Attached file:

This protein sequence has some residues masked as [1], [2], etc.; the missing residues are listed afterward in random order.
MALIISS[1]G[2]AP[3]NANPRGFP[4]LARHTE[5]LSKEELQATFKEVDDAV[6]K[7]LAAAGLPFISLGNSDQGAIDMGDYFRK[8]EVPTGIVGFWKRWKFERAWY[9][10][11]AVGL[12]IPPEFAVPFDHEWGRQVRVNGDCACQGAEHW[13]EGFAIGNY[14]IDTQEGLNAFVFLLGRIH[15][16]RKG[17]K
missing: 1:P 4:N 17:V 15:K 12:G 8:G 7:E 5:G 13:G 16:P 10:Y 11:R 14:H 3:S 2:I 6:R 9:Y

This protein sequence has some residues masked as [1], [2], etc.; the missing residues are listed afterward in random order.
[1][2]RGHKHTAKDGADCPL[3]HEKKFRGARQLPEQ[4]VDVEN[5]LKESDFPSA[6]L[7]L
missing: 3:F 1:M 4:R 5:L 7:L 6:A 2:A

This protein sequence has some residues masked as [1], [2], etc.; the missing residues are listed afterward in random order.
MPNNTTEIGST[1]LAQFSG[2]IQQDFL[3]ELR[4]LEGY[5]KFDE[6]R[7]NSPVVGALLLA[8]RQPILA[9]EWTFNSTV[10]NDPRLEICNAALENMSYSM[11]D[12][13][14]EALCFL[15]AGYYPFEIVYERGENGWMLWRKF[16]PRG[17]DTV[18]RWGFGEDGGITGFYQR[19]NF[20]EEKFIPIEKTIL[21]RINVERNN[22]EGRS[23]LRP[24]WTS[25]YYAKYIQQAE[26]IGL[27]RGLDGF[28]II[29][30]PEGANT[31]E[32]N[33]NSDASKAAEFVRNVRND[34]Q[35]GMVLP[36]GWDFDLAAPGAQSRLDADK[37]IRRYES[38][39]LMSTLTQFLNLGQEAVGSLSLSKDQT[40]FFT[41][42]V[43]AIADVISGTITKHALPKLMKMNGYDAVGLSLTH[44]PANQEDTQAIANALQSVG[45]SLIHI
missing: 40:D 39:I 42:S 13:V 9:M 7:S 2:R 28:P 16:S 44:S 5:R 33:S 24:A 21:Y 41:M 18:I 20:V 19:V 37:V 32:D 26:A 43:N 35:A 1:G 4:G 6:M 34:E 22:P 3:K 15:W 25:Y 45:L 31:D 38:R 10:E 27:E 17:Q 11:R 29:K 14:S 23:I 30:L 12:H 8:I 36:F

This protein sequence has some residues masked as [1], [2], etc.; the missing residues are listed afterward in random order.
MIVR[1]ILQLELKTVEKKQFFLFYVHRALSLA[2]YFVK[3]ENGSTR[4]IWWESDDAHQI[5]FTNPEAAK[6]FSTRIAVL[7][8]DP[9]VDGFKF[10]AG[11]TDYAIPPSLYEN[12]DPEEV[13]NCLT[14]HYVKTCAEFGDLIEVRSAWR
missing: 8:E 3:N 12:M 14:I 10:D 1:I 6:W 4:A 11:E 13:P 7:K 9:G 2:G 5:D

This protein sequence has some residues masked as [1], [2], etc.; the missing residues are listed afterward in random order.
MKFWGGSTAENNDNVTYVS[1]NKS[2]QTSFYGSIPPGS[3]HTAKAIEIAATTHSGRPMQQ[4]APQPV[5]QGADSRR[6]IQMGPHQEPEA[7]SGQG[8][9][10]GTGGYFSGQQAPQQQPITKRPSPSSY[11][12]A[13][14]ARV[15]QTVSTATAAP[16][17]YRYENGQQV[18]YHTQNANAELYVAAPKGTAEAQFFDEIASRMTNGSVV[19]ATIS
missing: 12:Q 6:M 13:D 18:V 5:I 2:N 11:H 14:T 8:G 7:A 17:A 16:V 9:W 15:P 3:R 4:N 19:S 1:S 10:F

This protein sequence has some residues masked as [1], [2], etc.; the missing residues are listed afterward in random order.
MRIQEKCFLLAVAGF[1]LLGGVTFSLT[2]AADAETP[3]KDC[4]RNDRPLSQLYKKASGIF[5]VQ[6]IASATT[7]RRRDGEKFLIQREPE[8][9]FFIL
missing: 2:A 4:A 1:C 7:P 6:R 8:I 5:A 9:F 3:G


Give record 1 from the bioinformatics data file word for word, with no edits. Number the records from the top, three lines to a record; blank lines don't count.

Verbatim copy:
This protein sequence has some residues masked as [1], [2], etc.; the missing residues are listed afterward in random order.
MALIISS[1]G[2]AP[3]NANPRGFP[4]LARHTE[5]LSKEELQATFKEVDDAV[6]K[7]LAAAGLPFISLGNSDQGAIDMGDYFRK[8]EVPTGIVGFWKRWKFERAWY[9][10][11]AVGL[12]IPPEFAVPFDHEWGRQVRVNGDCACQGAEHW[13]EGFAIGNY[14]IDTQEGLNAFVFLLGRIH[15][16]RKG[17]K
missing: 1:P 4:N 17:V 15:K 12:G 8:G 7:E 5:G 13:G 16:P 10:Y 11:R 14:H 3:S 2:I 6:R 9:Y